You’ll notice is has the exact same cover as the VHS. What you can’t tell until you watch it, is that it’s the exact same copy as the VHS. They (Image Entertainment) literally copied the VHS onto DVD, to the point that in places tracking patterns (remember those?) are visible. Worse, the volume was so poor that the dialogue was all but inaudible; I had to crank the volume to 90(!) and sit on the coffee table two feet from the screen just to follow the story. And still worse, there were no subtitles. I was seriously disappointed, and even more determined to find a good copy of this obscure film.

Luckily, one existed, produced (though out of print now) by the specialty label Code Red. I ordered it from eBay, and again watched its progress to my door. It was a blu-ray, containing both the English and Italian audio, as well as subtitles. More importantly, the film was gloriously clear: few speckles, the contrast was perfect, and you could make out everything happening in the widescreen image. I was finally able to see Zeder in all its glory.

So, was it worth it?

For me, you bet. Here’s what blogger Ryan Marshall has to say:

“Favoring petrifying ambiance over surface-level schlock, though impartial to entertaining the latter when apt, [director] Pupi Avati’s horror films are characteristically infused with a kind of sinister, otherworldly energy; as if the man responsible for them always has one foot in reality and the other in the spirit world. In this sense, ZEDER (aka REVENGE OF THE DEAD) is straight from the heart of its maker, being (among other things) a film that deals directly with those disconcerting voices from beyond and why they are necessary to a superior understanding of our surroundings.”

The other online reviews follow suit, with most of them also mentioning the similarity (particularly in the climax) to Stephen King’s Pet Sematary. Avati’s film was released in Italy on August 25, 1983 and King’s novel on November 14 of the same year, so they would’ve been “in production,” so to speak, simultaneously in different parts of the world. Did one influence the other? It seems unlikely. Sometimes concepts are just in the air.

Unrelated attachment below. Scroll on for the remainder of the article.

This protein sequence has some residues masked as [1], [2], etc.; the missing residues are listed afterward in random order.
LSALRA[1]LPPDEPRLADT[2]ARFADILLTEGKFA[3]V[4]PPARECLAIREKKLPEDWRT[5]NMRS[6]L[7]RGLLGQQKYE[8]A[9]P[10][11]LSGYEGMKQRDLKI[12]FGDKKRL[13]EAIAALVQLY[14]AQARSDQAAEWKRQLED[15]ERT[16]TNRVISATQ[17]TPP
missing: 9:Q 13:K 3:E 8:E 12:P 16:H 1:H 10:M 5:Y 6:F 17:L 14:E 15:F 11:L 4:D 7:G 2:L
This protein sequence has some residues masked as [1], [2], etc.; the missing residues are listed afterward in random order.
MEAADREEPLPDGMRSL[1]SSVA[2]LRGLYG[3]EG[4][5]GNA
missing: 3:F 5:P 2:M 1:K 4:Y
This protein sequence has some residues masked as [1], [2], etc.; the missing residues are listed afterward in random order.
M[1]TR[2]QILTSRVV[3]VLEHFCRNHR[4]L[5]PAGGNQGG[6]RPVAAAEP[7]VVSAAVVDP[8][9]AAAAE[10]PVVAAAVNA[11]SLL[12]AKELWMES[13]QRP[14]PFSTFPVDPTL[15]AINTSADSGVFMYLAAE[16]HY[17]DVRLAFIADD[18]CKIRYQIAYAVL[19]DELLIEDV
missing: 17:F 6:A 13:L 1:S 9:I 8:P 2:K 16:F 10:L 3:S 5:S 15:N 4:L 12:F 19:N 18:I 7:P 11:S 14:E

Of course, not everyone cared for it. Corey Higdon at House by the Video Store was, to put it mildly, not impressed:

“Upon finishing this crap, I searched for other reviews of this film to see if anyone else shared the same opinion. To my surprise, I found a reasonably larger amount of people defending the film than expected. Some people seemed very offended that viewers would even dare call it a bad film. They even went as far as saying that it was an ‘amazing masterpiece’ that ‘deserves respect’. Well then, I must be as blind as Stevie Wonder and as dumb as Snooki. I watch movies to be entertained, plain and simple. I’m sure that to some people thought that this was a great piece of suspenseful slow burn art, but to me this is about as stale as it gets. I mean, the directors name is even Pupi. Seems to be a way more fitting name for this film.”

For me, Zeder was well worth the hunt, but if you track it down, understand what you’ll be getting. If you’re expecting an Italian gorefest similar to the works of Lucio Fulci or Dario Argento, this is not the movie for you. If you enjoy horror films that rely of atmosphere more than shocks, or that make you think more than jump, I’d recommend it. If you’ve seen it, let me know what you think in the comments.

And if you’ve gone through similar travails to track down a favorite movie or book, also tell me about it in the comments.